afghan international

The former first lady writes: “It is hard to find another country where women have made such substantial gains against such overwhelming odds in so short a time. In the United States, women won the right to vote in 1920, but it wasn’t until 1969 that nearly all of the elite Ivy League universities started admitting women. By 1961, only 20 women were serving in Congress. In the age of Twitter and Instagram, it can be hard to remember that real change takes time.

Read more here.

International Women’s Day 2015: Afghan men wear burqas to campaign for women’s rights 

“A small group of Afghan men wearing sky-blue burqas marched through Kabul earlier today to draw attention to women’s rights in the country.

The group of roughly 20 men walked through the capital of Afghanistan to draw attention to the rights of women ahead of international Women’s Day on 8 March.

With muddy trainers just visible beneath the burqas, an item of clothing that became synonymous with oppressive Taliban rule in the 1990s, the march drew some attention from onlookers.

“What is the point of this?” Asked traffic policeman Javed Haidari, 24. “All of the women in my family wear burqas. I wouldn’t let them go out without one.”

But 29-year-old activist Basir, who goes by one name, claims the march – organised by a group called Afghan Peace Volunteers – takes women’s rights “to the streets.”

“One of the best ways to understand how women feel is to walk around and wear a burqa,” he claimed.

Other men on the march said that wearing the item of clothing, which covers individuals from head-to-foot with a small mesh ‘window’ over the face, felt “like a prison”.

They carried signs reading: “equality” and “Don’t tell women what to wear, you should cover your eyes,” a Reuters correspondent reported.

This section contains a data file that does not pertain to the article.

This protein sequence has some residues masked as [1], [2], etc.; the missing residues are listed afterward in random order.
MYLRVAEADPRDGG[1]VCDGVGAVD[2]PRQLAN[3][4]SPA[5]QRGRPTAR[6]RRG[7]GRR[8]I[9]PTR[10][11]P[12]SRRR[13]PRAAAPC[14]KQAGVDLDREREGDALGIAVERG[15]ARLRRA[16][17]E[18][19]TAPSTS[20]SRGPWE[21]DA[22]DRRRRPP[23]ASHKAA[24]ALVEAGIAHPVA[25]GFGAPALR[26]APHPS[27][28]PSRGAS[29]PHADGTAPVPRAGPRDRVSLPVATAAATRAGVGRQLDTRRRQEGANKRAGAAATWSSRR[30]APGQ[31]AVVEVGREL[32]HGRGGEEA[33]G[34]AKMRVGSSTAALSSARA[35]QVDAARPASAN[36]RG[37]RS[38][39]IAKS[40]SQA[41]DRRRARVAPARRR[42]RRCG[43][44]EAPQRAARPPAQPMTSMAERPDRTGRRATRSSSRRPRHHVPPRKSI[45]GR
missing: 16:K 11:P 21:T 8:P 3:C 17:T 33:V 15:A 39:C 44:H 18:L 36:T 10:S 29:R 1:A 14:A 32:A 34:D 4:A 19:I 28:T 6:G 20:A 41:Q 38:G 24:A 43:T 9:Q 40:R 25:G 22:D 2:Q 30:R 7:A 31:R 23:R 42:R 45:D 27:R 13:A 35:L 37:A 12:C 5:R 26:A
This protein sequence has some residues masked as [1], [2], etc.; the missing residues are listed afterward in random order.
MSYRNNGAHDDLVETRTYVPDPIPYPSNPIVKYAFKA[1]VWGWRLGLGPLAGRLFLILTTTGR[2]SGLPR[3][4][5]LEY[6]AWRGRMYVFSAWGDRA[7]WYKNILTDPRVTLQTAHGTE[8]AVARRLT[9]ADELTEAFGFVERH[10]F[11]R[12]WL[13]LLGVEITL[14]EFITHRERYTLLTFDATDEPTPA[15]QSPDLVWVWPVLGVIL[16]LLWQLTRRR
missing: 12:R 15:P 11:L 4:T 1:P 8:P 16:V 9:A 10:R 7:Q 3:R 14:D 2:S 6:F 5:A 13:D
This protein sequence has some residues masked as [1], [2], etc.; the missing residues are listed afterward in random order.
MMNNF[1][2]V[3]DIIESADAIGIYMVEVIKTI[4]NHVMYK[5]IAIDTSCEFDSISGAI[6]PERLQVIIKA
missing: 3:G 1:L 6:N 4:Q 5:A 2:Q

Human Rights Watch claim that many opponents of female rights are using waning international interest in the country to undo much of the progress made following the fall of the Taliban.“

Read the full piece here

Nice work Afghan Peace Volunteers !

Afghan internal refugee children work at a traditional brick factory on the outskirts of Herat, Jan. 7, 2013.   In 2012 alone, spreading conflict in Afghanistan has forced more than 166,000 Afghans to flee their homes, bringing the total number of people internally displaced by conflict to at least 460,000 since the fall of the Taliban in late 2001. Conditions for the displaced have fallen well below international standards, according to a 2012 study by the Norwegian Refugee council. 

AFGHANISTAN. Kabul province. Kabul. November 13, 2016. Maimuna, an internally displaced Afghan, poses for a photograph at a temporary shelter.

According to the Government Media and Information Center, 95,000 Afghan families have been displaced over the last two months. The Taliban have never been as powerful and held as much territory since 2001.

Photograph: Hedayatullah Amid/EPA


The Nasaji Bagrami camp for internally displaced Afghans sits on the outskirts of Kabul, a vast expanse of crumbling mud structures with tarps and tent sheets for roofs. These structures look like ruins from hundreds of years ago, but they’re actually only about five years old.

About 360 families live here in absolutely primitive conditions: litter is strewn about, children wander around barefoot in the cold, barely clothed, yet still smiling and playing with each other.

For Afghans In Camps, A Harsh Life With No End In Sight

Photo Credit: David Gilkey/NPR

AFGHANISTAN, Kabul : Internally displaced Afghan women line up to receive food relief aid from the World Food Programme (WFP) in Kabul on January 13, 2015. The UN says about 782,000 people have been displaced by decades of conflict in Afghanistan.More than 130,000 individuals were recorded as newly displaced in 2014, the last year of NATO’s combat mission against the Taliban. AFP PHOTO / SHAH Marai


Unfortunate update on the location all these beautiful photos have taken place, by the photographer- Muhammed Muheisen. “Once upon a time there used to be a slum on the outskirts of Islamabad, Pakistan called locally the Afghan colony, which hosted internally displaced Pakistanis from tribal areas and Afghan refugees, recently this slum that I worked around for more than four years had been demolished by the authorities being built on illegal lands.

I will continue to post Muhammed’s photos from this slum.

AFGHANISTAN, Kabul : Internally displaced Afghan children look on beside the wall of a mud house in the outskirts of Kabul on November 22, 2014. Afghanistan’s economy has improved significantly since the fall of the Taliban regime in 2001 largely because of the infusion of International assistance. Despite significant improvement in the last decade the country is still extremely poor and remains highly dependent on foreign aid. AFP PHOTO/Noorullah SHIRZADA